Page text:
In a telegram to the Archbishop of Berlin, Pope Francis said 'people of good will must fight the folly of terrorism'
Pope Francis is urging people of good will to fight the “folly of terrorism”, following Monday’s lorry attack on a Christmas market that left 12 people dead and a further 48 injured.
In a telegram sent on Tuesday to Archbishop Heiner Koch of Berlin by Vatican Secretary of State Cardinal Pietro Parolin on the Pope’s behalf, the cardinal said the Pope is praying for the people killed and injured by “the terrible act of violence.”
Francis joins “all men of good will” who have committed themselves to efforts “so that the murderous folly of terrorism finds no more room in our world,” the telegram said.
German Chancellor Angela Merkel said it must be assumed that the attack on the Christmas market was an act of terrorism, while authorities expressed uncertainty over whether they had arrested the correct suspect.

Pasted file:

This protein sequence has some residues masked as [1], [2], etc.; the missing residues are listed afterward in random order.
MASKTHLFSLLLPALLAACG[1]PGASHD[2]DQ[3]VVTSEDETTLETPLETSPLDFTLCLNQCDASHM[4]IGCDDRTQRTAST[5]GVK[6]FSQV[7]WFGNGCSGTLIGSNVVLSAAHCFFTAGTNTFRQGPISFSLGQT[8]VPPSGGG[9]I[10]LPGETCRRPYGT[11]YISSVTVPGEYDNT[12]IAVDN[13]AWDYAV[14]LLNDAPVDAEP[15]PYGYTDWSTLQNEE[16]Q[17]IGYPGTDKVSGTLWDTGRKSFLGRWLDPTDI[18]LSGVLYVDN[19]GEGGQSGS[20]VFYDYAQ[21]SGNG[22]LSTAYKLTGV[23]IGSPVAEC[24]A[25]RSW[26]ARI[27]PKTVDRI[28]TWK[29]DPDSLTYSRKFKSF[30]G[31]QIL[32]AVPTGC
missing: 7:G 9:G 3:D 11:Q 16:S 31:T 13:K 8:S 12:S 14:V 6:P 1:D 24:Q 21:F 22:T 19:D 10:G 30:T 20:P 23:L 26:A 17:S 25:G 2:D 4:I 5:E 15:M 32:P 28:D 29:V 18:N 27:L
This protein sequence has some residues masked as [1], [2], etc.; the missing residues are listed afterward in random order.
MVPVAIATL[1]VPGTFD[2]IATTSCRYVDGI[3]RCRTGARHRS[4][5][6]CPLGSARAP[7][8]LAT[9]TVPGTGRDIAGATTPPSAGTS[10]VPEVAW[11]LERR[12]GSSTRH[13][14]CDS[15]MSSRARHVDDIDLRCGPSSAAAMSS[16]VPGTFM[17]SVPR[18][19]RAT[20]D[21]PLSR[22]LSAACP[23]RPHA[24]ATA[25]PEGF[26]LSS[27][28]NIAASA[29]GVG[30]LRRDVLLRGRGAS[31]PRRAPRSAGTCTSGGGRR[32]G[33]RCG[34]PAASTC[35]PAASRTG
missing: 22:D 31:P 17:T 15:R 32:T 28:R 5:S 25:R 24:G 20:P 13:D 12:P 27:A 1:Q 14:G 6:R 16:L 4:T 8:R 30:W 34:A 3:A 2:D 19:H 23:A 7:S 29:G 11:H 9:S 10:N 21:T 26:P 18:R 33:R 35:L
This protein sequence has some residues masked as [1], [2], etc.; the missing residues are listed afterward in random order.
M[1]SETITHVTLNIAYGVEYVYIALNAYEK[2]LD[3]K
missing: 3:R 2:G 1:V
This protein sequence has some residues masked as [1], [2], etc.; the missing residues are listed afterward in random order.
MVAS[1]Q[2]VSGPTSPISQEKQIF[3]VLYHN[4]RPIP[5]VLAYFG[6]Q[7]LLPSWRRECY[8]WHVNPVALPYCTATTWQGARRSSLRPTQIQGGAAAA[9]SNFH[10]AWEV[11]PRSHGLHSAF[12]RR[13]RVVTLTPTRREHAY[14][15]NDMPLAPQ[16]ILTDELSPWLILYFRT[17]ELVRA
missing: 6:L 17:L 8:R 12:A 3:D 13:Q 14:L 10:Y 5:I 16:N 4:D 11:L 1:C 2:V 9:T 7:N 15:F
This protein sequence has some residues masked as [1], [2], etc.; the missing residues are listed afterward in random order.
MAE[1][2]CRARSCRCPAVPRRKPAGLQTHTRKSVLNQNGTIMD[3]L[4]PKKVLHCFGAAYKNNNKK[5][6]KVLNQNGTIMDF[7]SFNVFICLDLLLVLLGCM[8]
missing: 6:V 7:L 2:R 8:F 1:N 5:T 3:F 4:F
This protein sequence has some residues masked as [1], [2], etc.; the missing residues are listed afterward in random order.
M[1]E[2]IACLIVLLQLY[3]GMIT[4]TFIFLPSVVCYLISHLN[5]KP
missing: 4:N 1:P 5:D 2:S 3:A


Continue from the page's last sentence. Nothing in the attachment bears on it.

The attack happened on Monday evening when the lorry was driven into the popular Christmas market filled with tourists and locals outside the Kaiser Wilhelm Memorial Church near Berlin’s Zoo station.
Police detained an asylum seeker from Pakistan shortly afterwards, but he denied involvement, Interior Minister Thomas de Maiziere said. The man had entered Germany on December 31 last year and arrived in Berlin in February.
Berlin police chief Klaus Kandt said on Tuesday it wasn’t clear whether the man detained was really the driver.
“We haven’t been able to confirm it yet,” he told reporters.
Berlin police urged people to remain “particularly vigilant” and to report “suspicious movement” to a special hotline.
In a statement widely broadcast on German television, Merkel described herself as “shocked, shaken and deeply saddened.”
“There is still a lot that we don’t know about this act with sufficient certainty,” she said. “But we must, as things stand, assume it was a terrorist attack.”